If you don't, you know, as, as Senator Warren will say you know, personnel's policy, right? If you actually want the agency to do the things you want them to do, you need to have enough staff there to do those things. And particularly if you're doing something that incumbent staff opposes philosophically, you're better served having your own people there to help. And while I don't necessarily think that agency heads need to be subject matter experts, if they're good at public administration, 'cause public administration is, is a skill unto itself. You need subject matter experts or else you're gonna get rolled by staff. You know, you're gonna get rolled by the people who do know how all the levers work if, if they're not aligned with your policy objectives.
And so that's one thing that I think people need to be talking about. It's like, okay, look, if I, if I take over, this is what I want my SEC to be about, this is what I want my FDIC or my Fed, or my OCC or my CFPB or whomever I want them to be, to be about this. I want them to focus on this. I also think we need, you know, obviously I, I would say this, we need to look for people who have, you know, a sense of sort of humility about the role of government and the role of an agency and an appreciation for the statutory and constitutional limitations. All too often agencies will throw stuff up against the wall and see what sticks, you know, see what the court will, will forcibly take down.
And if we get, if we get it through, great, right? I, I think agencies need to be themselves policing. Well, do we have the authority to do this? Is this constitutional? Is this a good use of our efforts given the multiple mandates that we might have? Which just goes back to the whole staffing question, right? Filling agencies with people who are willing to ask those questions and think those thoughts is important. And it isn't some sort of like selling out to the swamp or, or whatever, right? These agents, unless you can get Congress to actually unwind these agencies, which might not be a good idea, these agencies are gonna persist and someone has to manage and run them. And you may as well have people who manage and run them consistent with your broader vision of the role of government.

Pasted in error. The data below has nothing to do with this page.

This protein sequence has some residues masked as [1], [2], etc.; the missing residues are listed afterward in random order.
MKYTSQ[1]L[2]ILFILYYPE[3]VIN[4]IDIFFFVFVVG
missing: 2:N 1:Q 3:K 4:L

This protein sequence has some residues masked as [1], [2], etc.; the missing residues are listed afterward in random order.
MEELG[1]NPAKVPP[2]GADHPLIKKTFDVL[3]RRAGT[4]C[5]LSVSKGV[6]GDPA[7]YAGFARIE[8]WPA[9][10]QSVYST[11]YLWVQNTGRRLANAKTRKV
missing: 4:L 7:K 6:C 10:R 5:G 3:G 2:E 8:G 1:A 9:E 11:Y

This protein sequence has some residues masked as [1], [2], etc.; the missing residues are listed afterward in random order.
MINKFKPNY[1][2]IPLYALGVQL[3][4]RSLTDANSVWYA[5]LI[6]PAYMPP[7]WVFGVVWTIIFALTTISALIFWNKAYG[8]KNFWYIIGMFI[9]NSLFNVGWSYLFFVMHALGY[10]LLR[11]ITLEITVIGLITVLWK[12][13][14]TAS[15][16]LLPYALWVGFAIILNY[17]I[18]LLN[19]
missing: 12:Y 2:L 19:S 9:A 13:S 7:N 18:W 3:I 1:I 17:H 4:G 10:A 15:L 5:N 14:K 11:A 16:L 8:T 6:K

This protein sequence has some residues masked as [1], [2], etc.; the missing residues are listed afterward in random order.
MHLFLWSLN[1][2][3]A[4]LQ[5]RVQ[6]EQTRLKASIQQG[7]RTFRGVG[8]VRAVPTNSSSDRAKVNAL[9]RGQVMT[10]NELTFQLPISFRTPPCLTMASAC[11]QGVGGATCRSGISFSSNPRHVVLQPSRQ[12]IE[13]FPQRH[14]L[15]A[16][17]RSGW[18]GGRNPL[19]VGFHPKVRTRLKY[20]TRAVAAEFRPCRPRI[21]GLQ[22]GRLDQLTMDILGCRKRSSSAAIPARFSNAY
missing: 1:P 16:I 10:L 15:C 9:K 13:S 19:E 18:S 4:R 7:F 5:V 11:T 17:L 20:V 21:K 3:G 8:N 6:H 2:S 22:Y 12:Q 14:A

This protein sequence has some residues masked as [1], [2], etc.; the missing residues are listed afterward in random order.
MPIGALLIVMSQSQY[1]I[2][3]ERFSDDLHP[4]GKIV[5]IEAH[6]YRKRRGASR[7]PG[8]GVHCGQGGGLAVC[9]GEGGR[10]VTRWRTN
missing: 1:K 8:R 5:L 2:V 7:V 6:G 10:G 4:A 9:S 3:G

Okay. So if they're not discussing that, what else would you wanna hear?
I mean, more broadly about staff, right? I, I personally believe that we, we do need to do something about you know, the degree of how hard it is to re remove staff you know, civil service protections, which I understand were put in place to try to prevent the spoils or to, to undo the spoil system. But I think it's worth at least worth considering whether or not we're now in a situation where, like, it, it becomes too difficult to go against the agency's per self-perceived interests unless you can move people out and move people out for policy reasons rather than just malfeasance.
Wanna give the president more power in that regard.
Well, I think there's a, i, one, I do think that there's accountable, right? I'm not saying it's for certain, but I think there's a colorable argument that the president can argue that he needs that power constitutionally, right? He is charged with running the government. And to the extent he cannot hire people, certainly at like your relatively higher levels but still levels that are occupied by staffers, not, not politicals, who actually have discretion, who actually make these type of decisions. You can, I think you can make an, an argument. I don't know if the court would agree, but I don't think you'd get laughed out of court that the constitution requires the president to have that authority. 'cause The president's the one who won the election and will be held accountable at the ballot box.
If, you know, I, what would be ideal from like a civics perspective, I guess would be Congress passing a law you know, like a regular, normal legislation. I, I think you, you know, if you wanna be ambitious, if you wanna be aggressive, and obviously some of the candidates on the stage last night are nothing if not ambitious and aggressive. You might wanna try using reconciliation. I, I don't know if the Senate parliamentarian would allow it, but I think there's at least a, a non-trivial argument to say, look, if, you know, we can put all these, all these agencies that, that, you know, are these independent agencies or that have, that have you know, civil service protection, if we could more easily remove people, we could cut, we could cut, you know, the budget and we could help reduce debt. Again, I don't know if that would fly on the other hand, if the, if the parliamentarian agrees with it, is that reviewable by a court?